W3C Link Checker. W3C has just released the first standalone version of its link checker, an online and downloadable tool to test whether the links on a web page are properly formed, and if they are not, what needs doing about them.
IDeA Learning Pool. The "Improvement and Development Agency" (IDeA) is an English local government agency which works to help all councils improve so that they match the standards of the best. IDeA has recently established Learning Pool which it describes as a new e-learning service that brings local councils together to create, share and access targeted e-learning for local government. The interesting content (assuming it is interesting!) on the site is not open to the public, but the resources and articles section of the site certainly conveys Learning Pool's ambitious intentions.
DTI computer security guides. Useful looking guides, from the Department of Trade and Industry (DTI), aimed at small organisations, but relevant to larger ones, concerning several different aspects of IT security. A goodd way to avoid reinventing the wheel when and if you have a policy document to write.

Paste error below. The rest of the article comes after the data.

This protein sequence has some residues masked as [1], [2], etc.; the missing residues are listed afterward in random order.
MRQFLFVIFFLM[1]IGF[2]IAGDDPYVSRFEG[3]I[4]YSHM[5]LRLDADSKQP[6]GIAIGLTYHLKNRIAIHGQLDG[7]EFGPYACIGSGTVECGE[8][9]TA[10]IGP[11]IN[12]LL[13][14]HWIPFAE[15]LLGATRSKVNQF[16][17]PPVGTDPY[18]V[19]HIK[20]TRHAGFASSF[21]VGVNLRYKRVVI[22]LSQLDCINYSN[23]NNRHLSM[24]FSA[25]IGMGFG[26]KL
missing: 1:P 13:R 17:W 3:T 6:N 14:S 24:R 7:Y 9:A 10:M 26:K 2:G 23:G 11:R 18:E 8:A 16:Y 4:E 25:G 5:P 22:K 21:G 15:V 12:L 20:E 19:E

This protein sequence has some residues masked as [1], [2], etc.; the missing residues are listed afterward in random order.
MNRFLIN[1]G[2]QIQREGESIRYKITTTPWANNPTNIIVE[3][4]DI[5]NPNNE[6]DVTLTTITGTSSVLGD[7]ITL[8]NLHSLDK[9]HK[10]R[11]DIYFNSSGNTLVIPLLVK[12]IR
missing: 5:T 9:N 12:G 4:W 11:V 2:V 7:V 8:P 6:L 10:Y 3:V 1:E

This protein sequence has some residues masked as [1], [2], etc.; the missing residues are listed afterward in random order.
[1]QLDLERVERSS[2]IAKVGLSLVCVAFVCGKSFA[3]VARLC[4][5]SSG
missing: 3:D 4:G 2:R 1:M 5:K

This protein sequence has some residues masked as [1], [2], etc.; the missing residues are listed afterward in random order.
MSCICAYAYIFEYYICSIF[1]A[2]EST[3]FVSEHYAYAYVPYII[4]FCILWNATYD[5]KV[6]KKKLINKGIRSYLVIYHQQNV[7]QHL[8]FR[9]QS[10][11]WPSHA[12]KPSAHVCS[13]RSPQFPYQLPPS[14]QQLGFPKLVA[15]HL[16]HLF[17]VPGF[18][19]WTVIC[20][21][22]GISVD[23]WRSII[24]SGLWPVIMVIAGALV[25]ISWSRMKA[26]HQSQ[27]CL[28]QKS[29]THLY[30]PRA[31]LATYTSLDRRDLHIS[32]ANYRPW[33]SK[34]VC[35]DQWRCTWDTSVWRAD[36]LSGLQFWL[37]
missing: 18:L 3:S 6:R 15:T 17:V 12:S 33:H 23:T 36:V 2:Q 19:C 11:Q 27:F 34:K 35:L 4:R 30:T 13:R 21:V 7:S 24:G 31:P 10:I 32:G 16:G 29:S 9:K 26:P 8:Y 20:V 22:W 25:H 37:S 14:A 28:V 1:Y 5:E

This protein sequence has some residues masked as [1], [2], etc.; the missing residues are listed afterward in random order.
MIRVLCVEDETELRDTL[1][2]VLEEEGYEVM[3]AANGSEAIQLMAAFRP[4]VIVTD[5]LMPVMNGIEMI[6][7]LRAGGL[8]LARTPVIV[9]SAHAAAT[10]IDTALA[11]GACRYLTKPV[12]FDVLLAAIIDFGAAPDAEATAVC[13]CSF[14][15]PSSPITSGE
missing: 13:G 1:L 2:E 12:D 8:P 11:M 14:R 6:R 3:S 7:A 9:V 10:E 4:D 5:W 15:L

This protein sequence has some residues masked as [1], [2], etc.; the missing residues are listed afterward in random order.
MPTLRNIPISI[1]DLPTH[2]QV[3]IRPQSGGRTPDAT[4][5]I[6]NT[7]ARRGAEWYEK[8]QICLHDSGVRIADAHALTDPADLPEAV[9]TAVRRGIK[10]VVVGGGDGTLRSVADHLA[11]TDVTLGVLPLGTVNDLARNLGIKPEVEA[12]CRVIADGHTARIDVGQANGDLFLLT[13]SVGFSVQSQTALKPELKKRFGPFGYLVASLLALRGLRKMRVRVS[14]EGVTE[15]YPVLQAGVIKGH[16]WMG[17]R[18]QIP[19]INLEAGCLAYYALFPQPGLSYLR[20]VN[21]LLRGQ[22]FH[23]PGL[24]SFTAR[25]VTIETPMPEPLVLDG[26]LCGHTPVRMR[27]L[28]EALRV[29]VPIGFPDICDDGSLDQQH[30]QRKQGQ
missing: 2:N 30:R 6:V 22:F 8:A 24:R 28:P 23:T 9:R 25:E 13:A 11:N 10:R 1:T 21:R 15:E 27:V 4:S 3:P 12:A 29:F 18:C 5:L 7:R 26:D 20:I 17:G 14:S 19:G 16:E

Iraq coalition casualty count. Michael White's Iraq casualty count site, which I found from the previously featured Rational Enquirer, is stunning both for its grim content, and for the exemplary manner in which you can use it to render data in different ways.
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Last updated - 13/4/2004; © Seb Schmoller, but licensed under